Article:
Mr Michael Noonan T.D.
Minister for Finance
Department of Finance
Upper Merrion Street
11 March 201
We are writing to express our concern that new EU legislation aimed at transferring supervisory powers to the European Central Bank (ECB) does not adequately address the issue of conflicts of interest in financial supervision.
The interaction of officials with the businesses they regulate poses real and potential conflicts of interest in the public service. In particular, one of the primary concerns that Transparency International (TI) has highlighted in its research relates to the ‘revolving door’ that allows individuals to move freely from positions of public office to the private sector.
The exchange of knowledge and expertise between the public and private sector can improve effectiveness in policy making and public service delivery. However, the revolving door brings risks that government officials will be influenced in their policy decisions by the interests of prospective employers. Once officials have moved to the commercial sector, they may also be tempted to use former contacts and privileged information for the benefit of their new employers.
The risks associated with conflicts of interest are particularly acute in financial supervision. Given the close relationship between supervisors and the institutions they supervise, and the large degree of mobility between the two sectors, it is important that the necessary checks and balances are in place to prevent regulatory capture and a repeat of the most recent financial crisis.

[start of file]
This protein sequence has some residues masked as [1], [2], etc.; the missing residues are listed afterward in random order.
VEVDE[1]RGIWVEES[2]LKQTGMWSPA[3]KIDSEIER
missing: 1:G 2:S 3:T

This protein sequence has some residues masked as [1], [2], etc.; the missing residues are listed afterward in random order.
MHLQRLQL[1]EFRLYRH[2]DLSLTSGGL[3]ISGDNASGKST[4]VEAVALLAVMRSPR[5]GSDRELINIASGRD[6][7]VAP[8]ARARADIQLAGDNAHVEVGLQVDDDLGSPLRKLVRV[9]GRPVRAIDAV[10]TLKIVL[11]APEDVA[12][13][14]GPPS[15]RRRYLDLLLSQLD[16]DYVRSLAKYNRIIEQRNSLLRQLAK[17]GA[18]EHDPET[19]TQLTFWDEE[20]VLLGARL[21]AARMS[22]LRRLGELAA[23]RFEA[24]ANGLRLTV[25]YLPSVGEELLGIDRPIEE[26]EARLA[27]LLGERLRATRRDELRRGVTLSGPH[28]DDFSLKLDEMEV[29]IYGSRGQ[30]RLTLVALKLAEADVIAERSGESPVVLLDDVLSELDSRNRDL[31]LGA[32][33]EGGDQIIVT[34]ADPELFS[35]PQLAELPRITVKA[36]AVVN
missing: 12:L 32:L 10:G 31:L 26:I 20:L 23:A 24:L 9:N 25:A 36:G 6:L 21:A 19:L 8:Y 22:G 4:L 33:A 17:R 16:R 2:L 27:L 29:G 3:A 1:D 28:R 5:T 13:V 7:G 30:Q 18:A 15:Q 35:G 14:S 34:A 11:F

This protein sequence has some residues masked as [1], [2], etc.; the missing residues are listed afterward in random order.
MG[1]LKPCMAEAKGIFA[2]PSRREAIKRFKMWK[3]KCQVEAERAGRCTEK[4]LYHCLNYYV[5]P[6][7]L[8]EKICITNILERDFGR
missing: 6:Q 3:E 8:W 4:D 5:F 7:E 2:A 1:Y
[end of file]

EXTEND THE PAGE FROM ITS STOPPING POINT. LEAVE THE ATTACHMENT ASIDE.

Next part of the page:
Strong measures are required to manage potential conflicts of interest in this area. TI is therefore supporting a mandatory ‘cooling off’ period which would prohibit senior supervisors from taking paid work in the institutions they supervise for a period of two years.
The framework for managing conflicts of interest at the ECB does not adequately address the issue of the revolving door.We were disappointed, therefore, to find that the legislative proposal published by the European Commission in September 2012 to establish a European-level supervisory body does not advance beyond the current framework. The European Parliament has proposed an amendment that would impose a two year ‘cooling off’ period for ECB staff, a proposal that is in line with current practice in prudential supervisory authorities in many EU member states.
The proposed transfer of supervisory powers to the ECB should aim to remedy some of the defects of the old system. This means embedding high standards of integrity, accountability and transparency from the very outset. However, the position of both the Irish Government and the EU Council on this matter is unclear. We are therefore asking you to publicly state your support for mandatory ‘cooling off’ periods to help ensure that the supervision of the European banking system is free from conflicts of interest.
Cc: Ambassador Rory Montgomery, Permanent Representation of Ireland to the European Union; Mr Michael Taggart, Attaché, Permanent Representation of Ireland to the European Union
See Transparency International, Money, Politics and Power: Corruption Risks in Europe, 2012. http://www.transparency.org/whatwedo/pub/money_politics_and_power_corruption_risks_in_europe
See ECB Code of Conduct for the members of the Governing Council (para. 6) http://www.ecb.int/ecb/legal/pdf/c_12320020524en00090010.pdf and ECB staff rules containing the ethics framework (0.14) http://www.ecb.int/ecb/legal/pdf/c_04020110209en00130017.pdf?abcf79e3394682e4235ec32f8089a696